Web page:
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Memphis Prepares For Historic Flooding

People take a look at Mississippi River floodwaters at the base of Beale Street in Memphis, Tenn.
Mark Humphrey
People take a look at Mississippi River floodwaters at the base of Beale Street in Memphis, Tenn.

Floodwaters continue to rise along the Mississippi River. Already in and around Memphis, Tenn., hundreds of homes are underwater and thousands of people have evacuated to higher ground. More may need to leave their homes in the next couple of days.

The Mississippi River is higher than most people in Memphis have ever seen it before. It is expected to crest Tuesday just under the record high set in 1937.

But the worst of the flooding is along the tributaries, as the mighty river's high waters push a back-flow up those already swollen channels, flooding low-lying neighborhoods.

"The water is behind, it's right behind my house, but it's not up to the house yet," said Anora Brown, who lives in the flooded Frayser neighborhood.

While watching the rising floodwaters creep along a closed section of U.S. Highway 51 near her home Sunday, Brown admitted she was getting nervous.

"It's very, very close," she said. "It's within, let's say, about 12 feet maybe."

But Brown said if the water rises much higher, she's ready to evacuate.

At a low-lying mobile home park, the area began filling up with water Friday.

"My house is full of water," resident Marcello Gonzalez said. "I got my two kids and had to bring them over here, because I don't have nowhere to go."

A shelter was set up in a gymnasium at Hope Presbyterian, a sprawling megachurch east of Memphis.

With 186 evacuees, Hope's shelter is beyond capacity. A few hundred people are staying at other shelters in houses of worship around Memphis. Shelby County officials are relying entirely on the faith-based community to house those displaced by the floods.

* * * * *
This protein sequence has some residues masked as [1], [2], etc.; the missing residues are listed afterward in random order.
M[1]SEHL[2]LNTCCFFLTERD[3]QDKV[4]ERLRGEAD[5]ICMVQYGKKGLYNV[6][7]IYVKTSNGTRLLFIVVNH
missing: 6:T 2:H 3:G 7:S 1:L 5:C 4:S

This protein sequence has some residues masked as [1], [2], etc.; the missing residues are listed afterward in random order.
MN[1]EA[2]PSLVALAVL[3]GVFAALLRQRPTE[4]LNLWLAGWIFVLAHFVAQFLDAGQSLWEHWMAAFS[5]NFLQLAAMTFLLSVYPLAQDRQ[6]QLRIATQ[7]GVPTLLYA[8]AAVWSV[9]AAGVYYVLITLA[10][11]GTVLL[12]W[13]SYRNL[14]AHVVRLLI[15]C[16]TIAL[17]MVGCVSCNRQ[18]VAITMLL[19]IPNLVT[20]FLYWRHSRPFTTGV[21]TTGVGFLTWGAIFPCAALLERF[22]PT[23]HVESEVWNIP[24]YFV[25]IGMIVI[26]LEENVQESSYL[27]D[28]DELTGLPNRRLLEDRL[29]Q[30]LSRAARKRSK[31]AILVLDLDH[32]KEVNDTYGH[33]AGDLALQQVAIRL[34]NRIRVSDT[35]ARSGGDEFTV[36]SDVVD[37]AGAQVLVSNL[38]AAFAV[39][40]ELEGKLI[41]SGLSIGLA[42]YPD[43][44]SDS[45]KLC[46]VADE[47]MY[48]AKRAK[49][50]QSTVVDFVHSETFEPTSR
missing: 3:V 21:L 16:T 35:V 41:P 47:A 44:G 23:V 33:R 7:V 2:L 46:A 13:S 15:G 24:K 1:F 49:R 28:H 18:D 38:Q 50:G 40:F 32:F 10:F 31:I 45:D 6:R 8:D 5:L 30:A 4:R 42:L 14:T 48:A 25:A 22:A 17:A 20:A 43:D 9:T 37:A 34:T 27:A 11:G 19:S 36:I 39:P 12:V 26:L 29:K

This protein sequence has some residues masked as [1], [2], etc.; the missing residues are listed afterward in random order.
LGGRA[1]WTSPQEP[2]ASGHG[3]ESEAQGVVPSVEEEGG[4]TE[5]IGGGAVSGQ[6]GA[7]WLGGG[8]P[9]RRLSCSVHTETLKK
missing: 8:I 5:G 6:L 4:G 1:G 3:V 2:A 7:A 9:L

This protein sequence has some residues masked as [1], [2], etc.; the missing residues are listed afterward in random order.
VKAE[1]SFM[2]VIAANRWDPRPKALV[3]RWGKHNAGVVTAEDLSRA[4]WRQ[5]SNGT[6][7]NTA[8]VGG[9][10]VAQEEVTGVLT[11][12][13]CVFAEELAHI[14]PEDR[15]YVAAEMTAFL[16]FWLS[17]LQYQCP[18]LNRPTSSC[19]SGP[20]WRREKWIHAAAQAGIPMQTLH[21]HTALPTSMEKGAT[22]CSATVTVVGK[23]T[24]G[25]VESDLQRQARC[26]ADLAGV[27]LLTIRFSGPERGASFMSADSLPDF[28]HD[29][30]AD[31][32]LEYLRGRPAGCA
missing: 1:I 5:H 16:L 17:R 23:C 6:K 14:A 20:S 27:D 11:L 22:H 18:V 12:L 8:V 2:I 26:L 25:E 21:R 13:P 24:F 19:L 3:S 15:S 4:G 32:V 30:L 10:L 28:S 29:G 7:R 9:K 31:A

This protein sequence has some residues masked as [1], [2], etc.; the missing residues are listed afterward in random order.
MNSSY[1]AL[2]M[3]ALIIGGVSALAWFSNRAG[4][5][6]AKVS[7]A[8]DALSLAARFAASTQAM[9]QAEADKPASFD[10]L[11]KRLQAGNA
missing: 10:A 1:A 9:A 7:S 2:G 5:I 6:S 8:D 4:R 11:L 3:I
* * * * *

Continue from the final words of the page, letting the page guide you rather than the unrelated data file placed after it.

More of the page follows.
"The need is huge," said Michael Leirer, pastor of missions at Hope Presbyterian.

"From what I'm hearing, the river is going up even more, so within a few days or whatnot, we're going to be seeing even more people coming in," he said.

Leirer has been training church members who are volunteering to staff the shelters, more of which could be opening in coming days.

Officials continued going door-to-door Sunday, and have issued evacuation notices to more than 1,300 homes as the flood zones grow due to the overflowing Wolf and Loosahatchie rivers and the Nonconnah Creek.

"They flow east to west, so they normally dump into the Mississippi," said Bob Nations, director of the Shelby County Office of Preparedness. "But now they can't dump into the Mississippi, so they've been backing up all week because they hit that wall of the Mississippi River rising."

Nations said evacuation notices are not mandatory, and some people are trying to wait it out.

"Hopefully, they won't wait too long, because it's much easier to evacuate dry than it is to do water evacuations," he said.

The Mississippi itself has become a bit of a tourist draw in downtown Memphis, with thousands driving over the bridge to Arkansas to view the astoundingly high raging waters, and many stopping along Riverside Drive to see water lapping up to the street.

Col. Vernie Reichling of the Memphis district of the U.S. Army Corps of Engineers said the Mississippi's levees in the area are performing as designed, and are holding back the water.

"We will continue to monitor these levees and flood walls very carefully, but at this point, there is nothing that we are concerned about and there is no potential possibility of any failures on the Mississippi River levees," he says.

Nonetheless, Reichling warned that it's still a dangerous flood of historic proportions moving through Memphis, and downriver toward the Mississippi Delta, Louisiana and New Orleans.

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David Schaper is a correspondent on NPR's National Desk, based in Chicago, primarily covering transportation and infrastructure, as well as breaking news in Chicago and the Midwest.